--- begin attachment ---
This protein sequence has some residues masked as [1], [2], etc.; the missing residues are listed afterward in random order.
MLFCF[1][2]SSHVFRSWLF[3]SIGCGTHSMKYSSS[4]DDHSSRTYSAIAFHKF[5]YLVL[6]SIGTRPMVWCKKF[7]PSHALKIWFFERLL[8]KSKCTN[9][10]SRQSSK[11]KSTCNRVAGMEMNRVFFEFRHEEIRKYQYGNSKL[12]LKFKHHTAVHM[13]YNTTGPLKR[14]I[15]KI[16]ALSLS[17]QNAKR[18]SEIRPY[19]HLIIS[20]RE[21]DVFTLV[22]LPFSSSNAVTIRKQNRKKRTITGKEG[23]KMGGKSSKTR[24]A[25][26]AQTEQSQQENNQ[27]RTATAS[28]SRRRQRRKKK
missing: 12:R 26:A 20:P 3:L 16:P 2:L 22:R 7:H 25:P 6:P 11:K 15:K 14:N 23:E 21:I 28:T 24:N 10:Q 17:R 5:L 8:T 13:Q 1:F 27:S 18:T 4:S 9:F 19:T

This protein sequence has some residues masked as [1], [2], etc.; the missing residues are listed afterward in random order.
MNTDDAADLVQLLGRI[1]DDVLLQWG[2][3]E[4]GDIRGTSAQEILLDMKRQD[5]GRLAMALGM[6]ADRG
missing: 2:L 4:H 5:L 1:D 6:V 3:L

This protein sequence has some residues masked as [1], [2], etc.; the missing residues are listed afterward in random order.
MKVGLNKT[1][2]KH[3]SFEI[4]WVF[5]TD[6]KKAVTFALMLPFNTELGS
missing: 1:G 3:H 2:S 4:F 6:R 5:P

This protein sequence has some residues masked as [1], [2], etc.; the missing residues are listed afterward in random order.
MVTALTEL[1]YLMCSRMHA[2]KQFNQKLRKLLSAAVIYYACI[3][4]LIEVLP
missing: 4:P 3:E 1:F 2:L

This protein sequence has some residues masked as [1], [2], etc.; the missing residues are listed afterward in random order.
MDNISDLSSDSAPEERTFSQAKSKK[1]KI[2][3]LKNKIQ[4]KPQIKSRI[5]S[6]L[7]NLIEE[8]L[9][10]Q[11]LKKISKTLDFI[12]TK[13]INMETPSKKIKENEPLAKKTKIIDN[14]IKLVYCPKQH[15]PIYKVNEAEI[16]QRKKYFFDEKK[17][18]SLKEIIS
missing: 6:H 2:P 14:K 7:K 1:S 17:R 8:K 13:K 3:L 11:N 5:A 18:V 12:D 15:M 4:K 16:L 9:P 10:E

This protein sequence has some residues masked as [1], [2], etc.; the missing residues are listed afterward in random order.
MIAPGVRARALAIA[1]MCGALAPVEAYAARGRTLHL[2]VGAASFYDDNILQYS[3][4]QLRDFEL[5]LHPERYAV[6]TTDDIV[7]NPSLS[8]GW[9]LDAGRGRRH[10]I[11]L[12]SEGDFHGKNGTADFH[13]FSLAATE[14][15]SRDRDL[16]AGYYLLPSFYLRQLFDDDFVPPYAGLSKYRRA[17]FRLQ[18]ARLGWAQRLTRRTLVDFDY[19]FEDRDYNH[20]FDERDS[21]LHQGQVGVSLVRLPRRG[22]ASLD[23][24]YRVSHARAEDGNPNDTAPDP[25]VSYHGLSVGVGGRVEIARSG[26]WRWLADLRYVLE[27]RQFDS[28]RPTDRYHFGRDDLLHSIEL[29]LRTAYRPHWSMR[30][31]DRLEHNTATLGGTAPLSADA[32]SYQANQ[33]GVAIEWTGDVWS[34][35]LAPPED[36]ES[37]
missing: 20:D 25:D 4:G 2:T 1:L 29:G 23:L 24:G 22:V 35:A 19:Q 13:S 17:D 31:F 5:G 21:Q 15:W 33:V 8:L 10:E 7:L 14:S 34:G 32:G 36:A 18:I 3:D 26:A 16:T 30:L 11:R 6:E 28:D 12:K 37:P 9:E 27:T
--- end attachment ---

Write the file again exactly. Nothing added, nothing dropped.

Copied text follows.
This protein sequence has some residues masked as [1], [2], etc.; the missing residues are listed afterward in random order.
MLFCF[1][2]SSHVFRSWLF[3]SIGCGTHSMKYSSS[4]DDHSSRTYSAIAFHKF[5]YLVL[6]SIGTRPMVWCKKF[7]PSHALKIWFFERLL[8]KSKCTN[9][10]SRQSSK[11]KSTCNRVAGMEMNRVFFEFRHEEIRKYQYGNSKL[12]LKFKHHTAVHM[13]YNTTGPLKR[14]I[15]KI[16]ALSLS[17]QNAKR[18]SEIRPY[19]HLIIS[20]RE[21]DVFTLV[22]LPFSSSNAVTIRKQNRKKRTITGKEG[23]KMGGKSSKTR[24]A[25][26]AQTEQSQQENNQ[27]RTATAS[28]SRRRQRRKKK
missing: 12:R 26:A 20:P 3:L 16:P 2:L 22:R 7:H 25:P 6:P 11:K 15:K 14:N 23:E 21:I 28:T 24:N 10:Q 17:R 5:L 8:T 13:Q 1:F 27:S 18:T 4:S 9:F 19:T

This protein sequence has some residues masked as [1], [2], etc.; the missing residues are listed afterward in random order.
MNTDDAADLVQLLGRI[1]DDVLLQWG[2][3]E[4]GDIRGTSAQEILLDMKRQD[5]GRLAMALGM[6]ADRG
missing: 2:L 4:H 5:L 1:D 6:V 3:L

This protein sequence has some residues masked as [1], [2], etc.; the missing residues are listed afterward in random order.
MKVGLNKT[1][2]KH[3]SFEI[4]WVF[5]TD[6]KKAVTFALMLPFNTELGS
missing: 1:G 3:H 2:S 4:F 6:R 5:P

This protein sequence has some residues masked as [1], [2], etc.; the missing residues are listed afterward in random order.
MVTALTEL[1]YLMCSRMHA[2]KQFNQKLRKLLSAAVIYYACI[3][4]LIEVLP
missing: 4:P 3:E 1:F 2:L

This protein sequence has some residues masked as [1], [2], etc.; the missing residues are listed afterward in random order.
MDNISDLSSDSAPEERTFSQAKSKK[1]KI[2][3]LKNKIQ[4]KPQIKSRI[5]S[6]L[7]NLIEE[8]L[9][10]Q[11]LKKISKTLDFI[12]TK[13]INMETPSKKIKENEPLAKKTKIIDN[14]IKLVYCPKQH[15]PIYKVNEAEI[16]QRKKYFFDEKK[17][18]SLKEIIS
missing: 6:H 2:P 14:K 7:K 1:S 17:R 8:K 13:K 3:L 11:N 5:A 18:V 12:D 15:M 4:K 16:L 9:P 10:E

This protein sequence has some residues masked as [1], [2], etc.; the missing residues are listed afterward in random order.
MIAPGVRARALAIA[1]MCGALAPVEAYAARGRTLHL[2]VGAASFYDDNILQYS[3][4]QLRDFEL[5]LHPERYAV[6]TTDDIV[7]NPSLS[8]GW[9]LDAGRGRRH[10]I[11]L[12]SEGDFHGKNGTADFH[13]FSLAATE[14][15]SRDRDL[16]AGYYLLPSFYLRQLFDDDFVPPYAGLSKYRRA[17]FRLQ[18]ARLGWAQRLTRRTLVDFDY[19]FEDRDYNH[20]FDERDS[21]LHQGQVGVSLVRLPRRG[22]ASLD[23][24]YRVSHARAEDGNPNDTAPDP[25]VSYHGLSVGVGGRVEIARSG[26]WRWLADLRYVLE[27]RQFDS[28]RPTDRYHFGRDDLLHSIEL[29]LRTAYRPHWSMR[30][31]DRLEHNTATLGGTAPLSADA[32]SYQANQ[33]GVAIEWTGDVWS[34][35]LAPPED[36]ES[37]
missing: 20:D 25:D 4:G 2:T 1:L 29:G 23:L 24:G 22:V 35:A 19:Q 13:S 17:D 31:F 5:G 21:Q 15:W 33:V 8:L 10:E 7:L 14:S 34:G 32:G 36:A 18:I 3:D 26:A 16:T 30:L 11:R 6:E 28:D 12:K 37:P 9:E 27:T